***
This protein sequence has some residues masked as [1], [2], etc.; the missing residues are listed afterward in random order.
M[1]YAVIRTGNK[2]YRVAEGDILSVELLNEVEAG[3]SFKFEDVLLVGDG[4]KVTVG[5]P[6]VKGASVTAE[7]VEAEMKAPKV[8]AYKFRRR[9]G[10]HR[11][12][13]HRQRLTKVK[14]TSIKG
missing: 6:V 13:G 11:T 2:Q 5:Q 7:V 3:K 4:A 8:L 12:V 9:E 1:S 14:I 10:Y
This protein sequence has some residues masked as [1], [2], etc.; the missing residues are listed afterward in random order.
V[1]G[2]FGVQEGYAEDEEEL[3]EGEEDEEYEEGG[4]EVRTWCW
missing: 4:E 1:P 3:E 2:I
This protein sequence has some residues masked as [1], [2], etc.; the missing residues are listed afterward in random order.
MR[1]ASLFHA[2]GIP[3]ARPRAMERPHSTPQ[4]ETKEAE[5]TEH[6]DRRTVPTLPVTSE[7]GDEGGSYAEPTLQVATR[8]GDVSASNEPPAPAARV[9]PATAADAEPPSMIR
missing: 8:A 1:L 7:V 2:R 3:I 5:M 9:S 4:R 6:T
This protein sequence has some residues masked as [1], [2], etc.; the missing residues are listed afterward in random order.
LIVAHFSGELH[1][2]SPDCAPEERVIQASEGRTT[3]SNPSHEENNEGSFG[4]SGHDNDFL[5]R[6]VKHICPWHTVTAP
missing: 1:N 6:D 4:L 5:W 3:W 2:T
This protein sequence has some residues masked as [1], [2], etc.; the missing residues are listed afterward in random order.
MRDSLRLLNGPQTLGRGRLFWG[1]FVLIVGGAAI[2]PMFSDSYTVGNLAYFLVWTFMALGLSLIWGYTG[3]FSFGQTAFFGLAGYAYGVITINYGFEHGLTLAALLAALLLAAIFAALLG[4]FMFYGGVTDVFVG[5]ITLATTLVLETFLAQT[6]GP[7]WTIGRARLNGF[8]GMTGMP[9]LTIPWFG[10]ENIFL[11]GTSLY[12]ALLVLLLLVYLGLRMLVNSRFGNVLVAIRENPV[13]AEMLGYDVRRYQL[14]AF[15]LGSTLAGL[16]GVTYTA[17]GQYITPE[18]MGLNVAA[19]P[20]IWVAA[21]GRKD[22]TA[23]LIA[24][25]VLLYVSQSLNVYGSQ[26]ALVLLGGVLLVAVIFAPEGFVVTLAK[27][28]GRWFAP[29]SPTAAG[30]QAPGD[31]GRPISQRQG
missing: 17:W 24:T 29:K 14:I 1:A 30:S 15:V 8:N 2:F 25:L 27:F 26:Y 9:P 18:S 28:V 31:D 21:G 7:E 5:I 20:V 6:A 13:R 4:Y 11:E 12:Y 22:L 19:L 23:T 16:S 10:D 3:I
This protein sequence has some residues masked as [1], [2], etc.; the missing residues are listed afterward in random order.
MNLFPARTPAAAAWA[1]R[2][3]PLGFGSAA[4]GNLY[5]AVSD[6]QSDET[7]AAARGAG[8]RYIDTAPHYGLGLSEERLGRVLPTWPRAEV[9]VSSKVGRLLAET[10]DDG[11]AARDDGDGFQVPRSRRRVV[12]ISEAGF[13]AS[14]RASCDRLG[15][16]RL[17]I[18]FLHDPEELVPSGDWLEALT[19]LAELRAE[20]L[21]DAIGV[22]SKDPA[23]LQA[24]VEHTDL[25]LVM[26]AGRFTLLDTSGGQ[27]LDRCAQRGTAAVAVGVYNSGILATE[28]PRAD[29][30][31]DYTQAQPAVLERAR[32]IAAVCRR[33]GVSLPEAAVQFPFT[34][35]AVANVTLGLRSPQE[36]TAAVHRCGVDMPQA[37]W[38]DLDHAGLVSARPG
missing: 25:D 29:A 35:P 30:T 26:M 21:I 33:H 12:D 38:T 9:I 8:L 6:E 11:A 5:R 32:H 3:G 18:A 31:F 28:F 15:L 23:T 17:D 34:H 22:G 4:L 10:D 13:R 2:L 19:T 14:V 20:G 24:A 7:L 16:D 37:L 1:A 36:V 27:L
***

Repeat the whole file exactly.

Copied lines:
This protein sequence has some residues masked as [1], [2], etc.; the missing residues are listed afterward in random order.
M[1]YAVIRTGNK[2]YRVAEGDILSVELLNEVEAG[3]SFKFEDVLLVGDG[4]KVTVG[5]P[6]VKGASVTAE[7]VEAEMKAPKV[8]AYKFRRR[9]G[10]HR[11][12][13]HRQRLTKVK[14]TSIKG
missing: 6:V 13:G 11:T 2:Q 5:Q 7:V 3:K 4:A 8:L 12:V 9:E 1:S 14:I 10:Y
This protein sequence has some residues masked as [1], [2], etc.; the missing residues are listed afterward in random order.
V[1]G[2]FGVQEGYAEDEEEL[3]EGEEDEEYEEGG[4]EVRTWCW
missing: 4:E 1:P 3:E 2:I
This protein sequence has some residues masked as [1], [2], etc.; the missing residues are listed afterward in random order.
MR[1]ASLFHA[2]GIP[3]ARPRAMERPHSTPQ[4]ETKEAE[5]TEH[6]DRRTVPTLPVTSE[7]GDEGGSYAEPTLQVATR[8]GDVSASNEPPAPAARV[9]PATAADAEPPSMIR
missing: 8:A 1:L 7:V 2:R 3:I 5:M 9:S 4:R 6:T
This protein sequence has some residues masked as [1], [2], etc.; the missing residues are listed afterward in random order.
LIVAHFSGELH[1][2]SPDCAPEERVIQASEGRTT[3]SNPSHEENNEGSFG[4]SGHDNDFL[5]R[6]VKHICPWHTVTAP
missing: 1:N 6:D 4:L 5:W 3:W 2:T
This protein sequence has some residues masked as [1], [2], etc.; the missing residues are listed afterward in random order.
MRDSLRLLNGPQTLGRGRLFWG[1]FVLIVGGAAI[2]PMFSDSYTVGNLAYFLVWTFMALGLSLIWGYTG[3]FSFGQTAFFGLAGYAYGVITINYGFEHGLTLAALLAALLLAAIFAALLG[4]FMFYGGVTDVFVG[5]ITLATTLVLETFLAQT[6]GP[7]WTIGRARLNGF[8]GMTGMP[9]LTIPWFG[10]ENIFL[11]GTSLY[12]ALLVLLLLVYLGLRMLVNSRFGNVLVAIRENPV[13]AEMLGYDVRRYQL[14]AF[15]LGSTLAGL[16]GVTYTA[17]GQYITPE[18]MGLNVAA[19]P[20]IWVAA[21]GRKD[22]TA[23]LIA[24][25]VLLYVSQSLNVYGSQ[26]ALVLLGGVLLVAVIFAPEGFVVTLAK[27][28]GRWFAP[29]SPTAAG[30]QAPGD[31]GRPISQRQG
missing: 17:W 24:T 29:K 14:I 1:A 30:S 15:V 8:N 2:F 25:L 27:F 26:Y 9:P 18:S 28:V 31:D 21:G 7:E 5:I 20:V 6:A 13:R 4:Y 11:E 12:Y 22:L 19:L 23:T 16:S 10:D 3:I
This protein sequence has some residues masked as [1], [2], etc.; the missing residues are listed afterward in random order.
MNLFPARTPAAAAWA[1]R[2][3]PLGFGSAA[4]GNLY[5]AVSD[6]QSDET[7]AAARGAG[8]RYIDTAPHYGLGLSEERLGRVLPTWPRAEV[9]VSSKVGRLLAET[10]DDG[11]AARDDGDGFQVPRSRRRVV[12]ISEAGF[13]AS[14]RASCDRLG[15][16]RL[17]I[18]FLHDPEELVPSGDWLEALT[19]LAELRAE[20]L[21]DAIGV[22]SKDPA[23]LQA[24]VEHTDL[25]LVM[26]AGRFTLLDTSGGQ[27]LDRCAQRGTAAVAVGVYNSGILATE[28]PRAD[29][30][31]DYTQAQPAVLERAR[32]IAAVCRR[33]GVSLPEAAVQFPFT[34][35]AVANVTLGLRSPQE[36]TAAVHRCGVDMPQA[37]W[38]DLDHAGLVSARPG
missing: 25:D 29:A 35:P 30:T 26:M 21:I 33:H 12:D 38:T 9:I 8:L 6:E 11:A 5:R 32:H 3:G 18:A 31:F 28:F 15:L 23:T 17:D 34:H 22:G 4:L 10:D 13:R 2:L 19:T 14:V 20:G 24:A 7:L 16:D 37:L 1:A 36:V 27:L